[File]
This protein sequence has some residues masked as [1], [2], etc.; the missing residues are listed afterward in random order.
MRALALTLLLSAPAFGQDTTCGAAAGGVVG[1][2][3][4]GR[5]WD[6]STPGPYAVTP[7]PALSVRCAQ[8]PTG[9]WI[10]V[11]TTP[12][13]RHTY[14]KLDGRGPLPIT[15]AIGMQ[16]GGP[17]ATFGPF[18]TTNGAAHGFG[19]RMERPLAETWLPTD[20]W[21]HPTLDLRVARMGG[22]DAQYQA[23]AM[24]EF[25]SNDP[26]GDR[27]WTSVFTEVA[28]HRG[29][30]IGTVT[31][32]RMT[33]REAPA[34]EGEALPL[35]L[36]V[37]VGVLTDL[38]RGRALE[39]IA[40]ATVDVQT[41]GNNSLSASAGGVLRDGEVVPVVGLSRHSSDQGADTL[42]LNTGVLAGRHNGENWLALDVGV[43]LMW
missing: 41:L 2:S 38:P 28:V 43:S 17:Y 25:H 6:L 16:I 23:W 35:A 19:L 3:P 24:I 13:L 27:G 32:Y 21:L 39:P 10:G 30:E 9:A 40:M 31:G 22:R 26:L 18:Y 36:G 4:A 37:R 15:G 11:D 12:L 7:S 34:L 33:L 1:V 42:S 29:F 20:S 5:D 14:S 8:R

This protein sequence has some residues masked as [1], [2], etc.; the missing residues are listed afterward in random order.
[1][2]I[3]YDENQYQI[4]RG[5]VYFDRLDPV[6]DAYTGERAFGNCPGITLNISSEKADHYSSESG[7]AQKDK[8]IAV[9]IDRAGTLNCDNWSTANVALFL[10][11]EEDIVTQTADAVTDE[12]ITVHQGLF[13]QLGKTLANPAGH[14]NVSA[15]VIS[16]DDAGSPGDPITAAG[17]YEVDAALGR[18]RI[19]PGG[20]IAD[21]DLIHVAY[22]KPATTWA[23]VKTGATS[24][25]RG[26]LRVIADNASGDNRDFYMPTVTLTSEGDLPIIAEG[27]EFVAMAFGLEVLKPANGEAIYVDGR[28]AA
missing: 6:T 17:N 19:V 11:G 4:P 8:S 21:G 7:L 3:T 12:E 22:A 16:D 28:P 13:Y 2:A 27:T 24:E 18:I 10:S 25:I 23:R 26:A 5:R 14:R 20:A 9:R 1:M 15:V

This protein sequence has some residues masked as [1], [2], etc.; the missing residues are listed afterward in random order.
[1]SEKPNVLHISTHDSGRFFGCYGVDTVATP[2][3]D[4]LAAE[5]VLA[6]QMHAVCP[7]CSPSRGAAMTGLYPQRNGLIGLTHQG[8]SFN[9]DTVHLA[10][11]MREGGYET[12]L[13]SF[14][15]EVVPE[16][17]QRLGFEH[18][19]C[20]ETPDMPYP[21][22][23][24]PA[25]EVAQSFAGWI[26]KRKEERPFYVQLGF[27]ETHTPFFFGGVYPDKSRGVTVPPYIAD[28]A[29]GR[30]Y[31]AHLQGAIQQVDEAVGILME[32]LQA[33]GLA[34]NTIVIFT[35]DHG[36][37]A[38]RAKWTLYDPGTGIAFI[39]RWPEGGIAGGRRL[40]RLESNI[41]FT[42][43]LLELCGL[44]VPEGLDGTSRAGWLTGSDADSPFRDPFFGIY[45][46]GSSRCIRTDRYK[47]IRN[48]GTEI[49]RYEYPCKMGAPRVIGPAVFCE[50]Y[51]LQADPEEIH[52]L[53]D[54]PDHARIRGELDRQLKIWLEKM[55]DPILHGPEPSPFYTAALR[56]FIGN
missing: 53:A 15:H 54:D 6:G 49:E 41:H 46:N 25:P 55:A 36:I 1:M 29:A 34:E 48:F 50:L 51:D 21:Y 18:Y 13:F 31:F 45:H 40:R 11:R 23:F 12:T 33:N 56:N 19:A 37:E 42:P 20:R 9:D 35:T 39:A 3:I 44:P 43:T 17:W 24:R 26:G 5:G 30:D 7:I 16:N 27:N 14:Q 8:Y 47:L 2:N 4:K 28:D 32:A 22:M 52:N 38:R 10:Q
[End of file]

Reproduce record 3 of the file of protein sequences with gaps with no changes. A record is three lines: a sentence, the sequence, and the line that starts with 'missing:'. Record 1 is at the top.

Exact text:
This protein sequence has some residues masked as [1], [2], etc.; the missing residues are listed afterward in random order.
[1]SEKPNVLHISTHDSGRFFGCYGVDTVATP[2][3]D[4]LAAE[5]VLA[6]QMHAVCP[7]CSPSRGAAMTGLYPQRNGLIGLTHQG[8]SFN[9]DTVHLA[10][11]MREGGYET[12]L[13]SF[14][15]EVVPE[16][17]QRLGFEH[18][19]C[20]ETPDMPYP[21][22][23][24]PA[25]EVAQSFAGWI[26]KRKEERPFYVQLGF[27]ETHTPFFFGGVYPDKSRGVTVPPYIAD[28]A[29]GR[30]Y[31]AHLQGAIQQVDEAVGILME[32]LQA[33]GLA[34]NTIVIFT[35]DHG[36][37]A[38]RAKWTLYDPGTGIAFI[39]RWPEGGIAGGRRL[40]RLESNI[41]FT[42][43]LLELCGL[44]VPEGLDGTSRAGWLTGSDADSPFRDPFFGIY[45][46]GSSRCIRTDRYK[47]IRN[48]GTEI[49]RYEYPCKMGAPRVIGPAVFCE[50]Y[51]LQADPEEIH[52]L[53]D[54]PDHARIRGELDRQLKIWLEKM[55]DPILHGPEPSPFYTAALR[56]FIGN
missing: 53:A 15:H 54:D 6:G 49:E 41:H 46:N 25:P 55:A 36:I 1:M 29:A 34:E 48:F 50:L 51:D 21:Y 18:Y 13:F 31:F 45:H 40:R 11:R 23:F 12:T 33:N 56:N 19:A 37:E 42:P 20:R 9:D 35:T 39:A 3:I 44:P 43:T 17:W 24:R 26:G 5:G 30:D 7:I 16:N 27:N 14:Q 8:Y 47:L 2:N 4:K 28:D 32:A 22:M 52:N 38:R 10:Q